In the face of massive public backlash, Israeli Prime Minister Benjamin Netanyahu has reportedly agreed to delay his proposed judicial overhaul legislation until at least early May as part of a deal with the far-right party of National Security Minister Itamar Ben-Gvir.
Under the deal, according toThe Times of Israel, Netanyahu "agreed that the formation of a civil 'national guard' sought by Ben-Gvir to boost public safety will be approved in the upcoming cabinet meeting."
Ben-Gvir is a right-wing extremist who has previously been convicted of incitement to racism against Arabs and supporting a terrorist organization.
CNNreported that Ben-Gvir "insisted Monday that the judicial overhaul legislation would still come to a vote in parliament’s summer term," which runs from April 30 to July 30.
The far-right national security minister said he had Netanyahu's "commitment that the legislation will be brought to the Knesset for approval in the next session if no agreements are reached during the recess."
Chaos continued to spread across Israel on Monday as flights were grounded, cargo shipments were halted, schools were closed, and mass protests and strikes erupted over far-right Prime Minister Benjamin Netanyahu's plan to overhaul the nation's judicial system, an effort that opponents have decried as a brazen coup attempt.
Netanyahu, who is currently on trial for corruption charges, was
reportedly considering whether to delay the legislative push on Monday as opposition intensified, but such a move would risk fracturing his far-right governing coalition—which the judicial overhaul would give more power to choose new judges and override Supreme Court decisions.
National Security Minister Itamar Ben-Gvir, a far-right extremist who has called for counterprotests to support the judicial overhaul, said Monday that he will resign if the proposal is put on hold.
As the prime minister weighs his next steps, protests against his plan in the streets and among
Israeli officials are expanding.
By Monday afternoon and early evening in Israel, tens of thousands of demonstrators had gathered outside the Knesset to protest the judicial overhaul.
Histadrut, Israel's largest trade union federation, called a
historic general strike earlier Monday to build pressure on the Netanyahu government to withdraw the judicial overhaul. As a result, many businesses shut their doors and El Al, Israel's largest airline, announced a halt to all flights departing from Ben Gurion Airport.
"We are all joining hands to shut down the State of Israel," Histadrut chief Arnon Bar-David
said during a press conference on Monday. "The malls and the factories will close."
Financial Timesreported Monday that "Israeli diplomatic staff at overseas embassies have joined strikes to protest against the far-right government's judicial reforms."
In a joint statement on Monday, American Federation of Teachers president Randi Weingarten and Stuart Appelbaum—head of the Retail, Wholesale, and Department Store Union and president of the Jewish Labor Committee—said that they "strongly back the general strike called by the Israeli trade union federation Histadrut."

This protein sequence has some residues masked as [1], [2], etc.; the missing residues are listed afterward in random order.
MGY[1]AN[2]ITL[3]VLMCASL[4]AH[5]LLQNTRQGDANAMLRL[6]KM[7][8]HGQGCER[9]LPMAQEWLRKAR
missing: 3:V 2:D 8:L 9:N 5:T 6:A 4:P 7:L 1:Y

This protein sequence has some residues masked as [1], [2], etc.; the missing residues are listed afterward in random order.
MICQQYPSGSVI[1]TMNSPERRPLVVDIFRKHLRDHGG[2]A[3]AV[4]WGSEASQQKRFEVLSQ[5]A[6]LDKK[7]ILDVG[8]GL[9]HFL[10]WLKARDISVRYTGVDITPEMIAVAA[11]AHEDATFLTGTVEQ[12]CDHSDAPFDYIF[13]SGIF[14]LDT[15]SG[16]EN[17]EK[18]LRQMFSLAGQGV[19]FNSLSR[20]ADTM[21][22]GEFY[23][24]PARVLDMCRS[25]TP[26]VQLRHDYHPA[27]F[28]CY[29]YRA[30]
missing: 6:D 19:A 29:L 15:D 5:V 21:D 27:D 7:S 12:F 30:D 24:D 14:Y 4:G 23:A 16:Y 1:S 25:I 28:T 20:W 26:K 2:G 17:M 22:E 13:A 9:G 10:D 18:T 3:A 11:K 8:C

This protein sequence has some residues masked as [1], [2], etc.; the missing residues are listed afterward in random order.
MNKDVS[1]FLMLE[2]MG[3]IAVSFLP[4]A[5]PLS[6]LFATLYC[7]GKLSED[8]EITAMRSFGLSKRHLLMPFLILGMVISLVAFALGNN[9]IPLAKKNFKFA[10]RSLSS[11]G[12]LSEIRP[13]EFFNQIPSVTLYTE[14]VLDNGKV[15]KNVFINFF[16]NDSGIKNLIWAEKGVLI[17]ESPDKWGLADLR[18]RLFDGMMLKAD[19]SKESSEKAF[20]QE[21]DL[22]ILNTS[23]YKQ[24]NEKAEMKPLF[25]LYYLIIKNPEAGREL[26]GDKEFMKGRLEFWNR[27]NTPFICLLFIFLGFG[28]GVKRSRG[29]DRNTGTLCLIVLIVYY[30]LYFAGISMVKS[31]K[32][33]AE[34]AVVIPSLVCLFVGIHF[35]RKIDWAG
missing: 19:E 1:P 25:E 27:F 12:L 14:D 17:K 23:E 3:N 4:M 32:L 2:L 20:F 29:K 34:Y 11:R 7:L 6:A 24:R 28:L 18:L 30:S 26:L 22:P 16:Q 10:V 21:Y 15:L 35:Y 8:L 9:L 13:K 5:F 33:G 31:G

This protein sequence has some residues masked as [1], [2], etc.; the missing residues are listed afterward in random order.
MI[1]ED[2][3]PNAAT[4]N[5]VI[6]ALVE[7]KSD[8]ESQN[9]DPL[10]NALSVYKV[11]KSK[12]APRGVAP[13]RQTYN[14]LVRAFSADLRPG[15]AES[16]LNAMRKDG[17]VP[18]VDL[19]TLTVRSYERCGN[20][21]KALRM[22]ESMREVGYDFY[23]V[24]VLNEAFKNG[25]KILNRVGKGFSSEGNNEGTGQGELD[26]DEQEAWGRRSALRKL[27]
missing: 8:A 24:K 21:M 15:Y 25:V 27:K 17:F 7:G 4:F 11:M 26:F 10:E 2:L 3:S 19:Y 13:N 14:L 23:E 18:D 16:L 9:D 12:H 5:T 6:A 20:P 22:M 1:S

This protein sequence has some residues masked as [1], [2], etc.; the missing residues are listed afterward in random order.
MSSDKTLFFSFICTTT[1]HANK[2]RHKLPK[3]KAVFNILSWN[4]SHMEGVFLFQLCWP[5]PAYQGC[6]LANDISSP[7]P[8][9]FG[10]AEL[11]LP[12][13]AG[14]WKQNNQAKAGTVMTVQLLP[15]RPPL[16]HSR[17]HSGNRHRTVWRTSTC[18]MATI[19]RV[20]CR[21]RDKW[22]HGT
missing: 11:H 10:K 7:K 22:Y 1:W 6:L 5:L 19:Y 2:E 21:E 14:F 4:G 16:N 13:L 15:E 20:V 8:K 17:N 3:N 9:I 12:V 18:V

"All trade unionists know that it is nothing but an illusion that unions can cooperate with an autocratic government while retaining their independent power," the U.S. union leaders said.
The protests have been building for months, but they erupted with fresh urgency late Sunday after Netanyahu fired Defense Minister Yoav Gallant following his comments in support of pausing attempts to ram through the proposed changes.
But the demonstrations,
frequently cast as part of a fight to preserve Israeli "democracy," are rife with underlying tensions and contradictions. As American-Israeli journalist Mairav Zonszein wrote for The Daily Beast last week:
The occupation is inseparable from Israel. The same government that operates Israel's liberal democratic mechanisms presides over millions of stateless Palestinians, who are effectively barred from protesting their condition. The same Supreme Court that struck down a law legalizing Jewish settlement on private Palestinian land has given the green light to Israel's continued transfer of citizens to occupied territory and to the siege on Gaza. That is why the Israeli human rights group B'Tselem defines Israel as an apartheid regime, and why Human Rights Watch and Amnesty International have accused Israel of committing the crime of apartheid.
MSNBC's Mehdi Hasan expressed a similar sentiment in a tweet on Sunday, writing: "On the one hand, I'm glad to see so many Israelis protesting their far-right government's attempt to turn Israel into a dictatorship. On the other hand, I wonder where all their protests were over West Bank Palestinians living under an Israeli dictatorship for over 50 years."
During a demonstration in Jerusalem on Monday, police were seen confiscating a protester's lonely Palestinian flag amid a sea of Israeli flags and banners:
The growing demonstrations against Netanyahu's right-wing government have raised concerns about potentially violent attacks from supporters of the judicial overhaul.
Haaretzreported Monday that "right-wing WhatsApp groups and social media are buzzing with calls from activists to demonstrate across Israel in defense of the Netanyahu government's judicial coup, with some activists calling on supporters to take up arms— 'tractors, guns, knives'—and attack anti-government protesters."
"While Israel's Prime Minister Benjamin Netanyahu has yet to publicly state whether he intends to halt his government's judicial coup, Likud channels on social media have been calling to demonstrate in support of the judicial overhaul," the Israeli newspaper reported. "The pro-government demonstrations, warning of an attempt to 'steal our elections,' are set to take place in parallel to the anti-coup protests that are already taking place outside the Knesset."